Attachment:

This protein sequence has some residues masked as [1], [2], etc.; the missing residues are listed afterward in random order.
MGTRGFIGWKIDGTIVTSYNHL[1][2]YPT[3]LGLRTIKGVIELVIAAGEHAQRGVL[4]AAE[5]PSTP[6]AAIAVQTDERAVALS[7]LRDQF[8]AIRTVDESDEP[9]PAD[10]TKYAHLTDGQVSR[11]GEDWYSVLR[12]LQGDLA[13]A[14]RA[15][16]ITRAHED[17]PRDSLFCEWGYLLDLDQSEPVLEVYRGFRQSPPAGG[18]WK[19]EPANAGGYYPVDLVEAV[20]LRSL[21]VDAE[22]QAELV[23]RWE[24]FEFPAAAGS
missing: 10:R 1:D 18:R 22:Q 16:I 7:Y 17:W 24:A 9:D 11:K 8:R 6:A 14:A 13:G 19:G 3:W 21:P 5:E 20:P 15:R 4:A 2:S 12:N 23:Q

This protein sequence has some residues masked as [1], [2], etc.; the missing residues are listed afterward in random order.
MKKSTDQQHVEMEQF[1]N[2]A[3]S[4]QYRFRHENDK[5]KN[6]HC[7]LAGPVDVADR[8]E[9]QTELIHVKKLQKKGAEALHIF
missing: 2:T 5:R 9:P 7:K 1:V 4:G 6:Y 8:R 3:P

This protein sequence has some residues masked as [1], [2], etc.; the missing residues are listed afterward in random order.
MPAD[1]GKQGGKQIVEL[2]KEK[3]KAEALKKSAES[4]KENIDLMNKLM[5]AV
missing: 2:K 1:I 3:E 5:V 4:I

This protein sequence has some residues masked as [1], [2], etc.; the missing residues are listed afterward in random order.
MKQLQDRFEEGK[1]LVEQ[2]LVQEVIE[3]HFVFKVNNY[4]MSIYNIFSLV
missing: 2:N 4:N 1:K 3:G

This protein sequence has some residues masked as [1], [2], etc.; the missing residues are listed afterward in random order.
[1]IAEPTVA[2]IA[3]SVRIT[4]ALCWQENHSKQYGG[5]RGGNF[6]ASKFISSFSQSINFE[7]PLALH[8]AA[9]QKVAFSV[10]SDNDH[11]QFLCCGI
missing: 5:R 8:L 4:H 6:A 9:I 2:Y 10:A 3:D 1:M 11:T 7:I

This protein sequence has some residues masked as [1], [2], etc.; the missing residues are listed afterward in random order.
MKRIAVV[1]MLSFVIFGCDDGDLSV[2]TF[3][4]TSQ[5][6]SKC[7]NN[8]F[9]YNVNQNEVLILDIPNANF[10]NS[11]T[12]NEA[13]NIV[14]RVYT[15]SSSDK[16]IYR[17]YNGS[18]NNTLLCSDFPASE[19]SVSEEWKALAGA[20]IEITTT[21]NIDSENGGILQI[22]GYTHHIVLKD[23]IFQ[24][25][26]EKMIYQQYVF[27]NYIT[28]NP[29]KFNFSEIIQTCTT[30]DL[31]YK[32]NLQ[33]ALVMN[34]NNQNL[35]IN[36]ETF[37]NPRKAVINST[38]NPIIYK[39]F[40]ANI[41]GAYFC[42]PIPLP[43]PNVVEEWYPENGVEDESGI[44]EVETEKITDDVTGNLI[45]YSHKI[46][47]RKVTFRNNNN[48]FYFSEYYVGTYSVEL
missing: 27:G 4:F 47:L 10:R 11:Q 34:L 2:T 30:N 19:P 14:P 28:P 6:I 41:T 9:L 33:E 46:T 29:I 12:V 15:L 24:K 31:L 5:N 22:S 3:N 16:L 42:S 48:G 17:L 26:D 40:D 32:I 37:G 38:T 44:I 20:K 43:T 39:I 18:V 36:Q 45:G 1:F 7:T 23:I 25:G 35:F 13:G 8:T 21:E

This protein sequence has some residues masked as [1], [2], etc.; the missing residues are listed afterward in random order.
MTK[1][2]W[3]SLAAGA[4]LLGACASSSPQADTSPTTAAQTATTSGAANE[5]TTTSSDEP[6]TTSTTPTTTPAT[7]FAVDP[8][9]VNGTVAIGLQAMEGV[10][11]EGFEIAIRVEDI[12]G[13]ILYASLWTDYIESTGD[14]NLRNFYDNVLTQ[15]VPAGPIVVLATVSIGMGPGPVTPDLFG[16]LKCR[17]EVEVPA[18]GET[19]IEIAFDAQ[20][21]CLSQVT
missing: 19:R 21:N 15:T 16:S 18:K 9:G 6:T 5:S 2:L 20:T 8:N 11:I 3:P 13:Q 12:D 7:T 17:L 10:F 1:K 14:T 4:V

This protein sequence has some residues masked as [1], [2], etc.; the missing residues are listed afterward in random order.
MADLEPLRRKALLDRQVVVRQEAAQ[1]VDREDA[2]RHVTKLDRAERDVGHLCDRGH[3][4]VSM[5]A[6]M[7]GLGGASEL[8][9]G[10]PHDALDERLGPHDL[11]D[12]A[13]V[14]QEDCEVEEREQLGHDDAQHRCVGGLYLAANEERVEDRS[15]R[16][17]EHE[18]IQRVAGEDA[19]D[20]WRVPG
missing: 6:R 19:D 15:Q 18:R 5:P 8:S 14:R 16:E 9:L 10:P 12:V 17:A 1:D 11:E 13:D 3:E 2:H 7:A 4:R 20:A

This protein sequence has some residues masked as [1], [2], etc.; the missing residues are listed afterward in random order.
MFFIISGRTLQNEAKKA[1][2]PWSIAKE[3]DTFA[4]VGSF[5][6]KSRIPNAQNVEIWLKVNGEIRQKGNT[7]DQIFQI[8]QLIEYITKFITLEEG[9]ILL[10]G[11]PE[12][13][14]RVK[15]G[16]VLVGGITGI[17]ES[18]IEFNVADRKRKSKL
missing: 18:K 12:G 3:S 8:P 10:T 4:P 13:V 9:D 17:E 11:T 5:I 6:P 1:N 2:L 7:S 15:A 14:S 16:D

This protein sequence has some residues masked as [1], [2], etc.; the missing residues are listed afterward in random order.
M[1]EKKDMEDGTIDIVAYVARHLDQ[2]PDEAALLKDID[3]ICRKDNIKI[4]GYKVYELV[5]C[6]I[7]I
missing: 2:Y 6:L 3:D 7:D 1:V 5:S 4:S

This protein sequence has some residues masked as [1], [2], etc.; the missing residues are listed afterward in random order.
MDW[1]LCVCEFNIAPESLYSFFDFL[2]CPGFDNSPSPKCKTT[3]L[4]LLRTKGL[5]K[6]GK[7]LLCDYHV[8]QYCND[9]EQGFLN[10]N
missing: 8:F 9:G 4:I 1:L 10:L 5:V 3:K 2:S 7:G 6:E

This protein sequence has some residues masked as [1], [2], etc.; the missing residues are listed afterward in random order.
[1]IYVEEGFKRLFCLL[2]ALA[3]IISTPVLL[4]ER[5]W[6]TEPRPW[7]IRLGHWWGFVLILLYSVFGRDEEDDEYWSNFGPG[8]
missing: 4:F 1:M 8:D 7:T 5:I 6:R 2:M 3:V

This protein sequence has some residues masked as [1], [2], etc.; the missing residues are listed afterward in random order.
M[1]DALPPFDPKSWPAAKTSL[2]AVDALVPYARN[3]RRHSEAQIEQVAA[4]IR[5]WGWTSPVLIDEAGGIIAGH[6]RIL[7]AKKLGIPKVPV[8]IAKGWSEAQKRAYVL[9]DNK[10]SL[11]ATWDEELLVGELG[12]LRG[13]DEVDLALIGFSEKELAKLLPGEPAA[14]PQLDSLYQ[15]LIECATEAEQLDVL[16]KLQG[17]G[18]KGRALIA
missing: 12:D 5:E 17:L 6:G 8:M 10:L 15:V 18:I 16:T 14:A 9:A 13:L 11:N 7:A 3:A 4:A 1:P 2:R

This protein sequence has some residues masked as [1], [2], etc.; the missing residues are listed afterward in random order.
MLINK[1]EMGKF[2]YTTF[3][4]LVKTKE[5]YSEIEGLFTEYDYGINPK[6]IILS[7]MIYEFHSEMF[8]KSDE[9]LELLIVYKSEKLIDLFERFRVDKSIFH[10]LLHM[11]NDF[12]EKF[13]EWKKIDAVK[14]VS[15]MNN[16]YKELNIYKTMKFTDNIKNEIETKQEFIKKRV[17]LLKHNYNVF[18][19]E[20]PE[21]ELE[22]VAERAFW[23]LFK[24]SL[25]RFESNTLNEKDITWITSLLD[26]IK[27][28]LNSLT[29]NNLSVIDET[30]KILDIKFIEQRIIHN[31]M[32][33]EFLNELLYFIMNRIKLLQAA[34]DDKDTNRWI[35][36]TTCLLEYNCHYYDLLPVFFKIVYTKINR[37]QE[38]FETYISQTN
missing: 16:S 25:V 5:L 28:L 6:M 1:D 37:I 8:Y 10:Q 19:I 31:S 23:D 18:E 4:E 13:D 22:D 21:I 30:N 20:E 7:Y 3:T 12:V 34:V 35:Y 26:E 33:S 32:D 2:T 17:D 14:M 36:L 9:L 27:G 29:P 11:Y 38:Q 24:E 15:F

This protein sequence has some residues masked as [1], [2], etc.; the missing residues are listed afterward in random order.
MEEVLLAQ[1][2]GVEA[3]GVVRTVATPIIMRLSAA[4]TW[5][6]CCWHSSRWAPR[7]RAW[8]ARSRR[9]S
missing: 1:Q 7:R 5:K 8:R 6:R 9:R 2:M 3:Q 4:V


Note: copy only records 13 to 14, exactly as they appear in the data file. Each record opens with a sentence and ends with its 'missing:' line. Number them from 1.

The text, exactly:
This protein sequence has some residues masked as [1], [2], etc.; the missing residues are listed afterward in random order.
M[1]DALPPFDPKSWPAAKTSL[2]AVDALVPYARN[3]RRHSEAQIEQVAA[4]IR[5]WGWTSPVLIDEAGGIIAGH[6]RIL[7]AKKLGIPKVPV[8]IAKGWSEAQKRAYVL[9]DNK[10]SL[11]ATWDEELLVGELG[12]LRG[13]DEVDLALIGFSEKELAKLLPGEPAA[14]PQLDSLYQ[15]LIECATEAEQLDVL[16]KLQG[17]G[18]KGRALIA
missing: 12:D 5:E 17:L 6:G 8:M 10:L 15:V 18:I 16:T 14:A 9:A 13:L 11:N 7:A 3:A 4:A 1:P 2:R

This protein sequence has some residues masked as [1], [2], etc.; the missing residues are listed afterward in random order.
MLINK[1]EMGKF[2]YTTF[3][4]LVKTKE[5]YSEIEGLFTEYDYGINPK[6]IILS[7]MIYEFHSEMF[8]KSDE[9]LELLIVYKSEKLIDLFERFRVDKSIFH[10]LLHM[11]NDF[12]EKF[13]EWKKIDAVK[14]VS[15]MNN[16]YKELNIYKTMKFTDNIKNEIETKQEFIKKRV[17]LLKHNYNVF[18][19]E[20]PE[21]ELE[22]VAERAFW[23]LFK[24]SL[25]RFESNTLNEKDITWITSLLD[26]IK[27][28]LNSLT[29]NNLSVIDET[30]KILDIKFIEQRIIHN[31]M[32][33]EFLNELLYFIMNRIKLLQAA[34]DDKDTNRWI[35][36]TTCLLEYNCHYYDLLPVFFKIVYTKINR[37]QE[38]FETYISQTN
missing: 16:S 25:V 5:L 28:L 6:M 1:D 37:I 8:Y 10:Q 19:I 31:S 23:D 18:E 4:E 13:D 22:D 21:I 30:N 20:E 7:Y 3:T 12:V 34:V 35:Y 26:E 33:S 32:D 2:T 17:D 14:M 36:L 9:L 27:G 29:P 11:Y 38:Q 24:E 15:F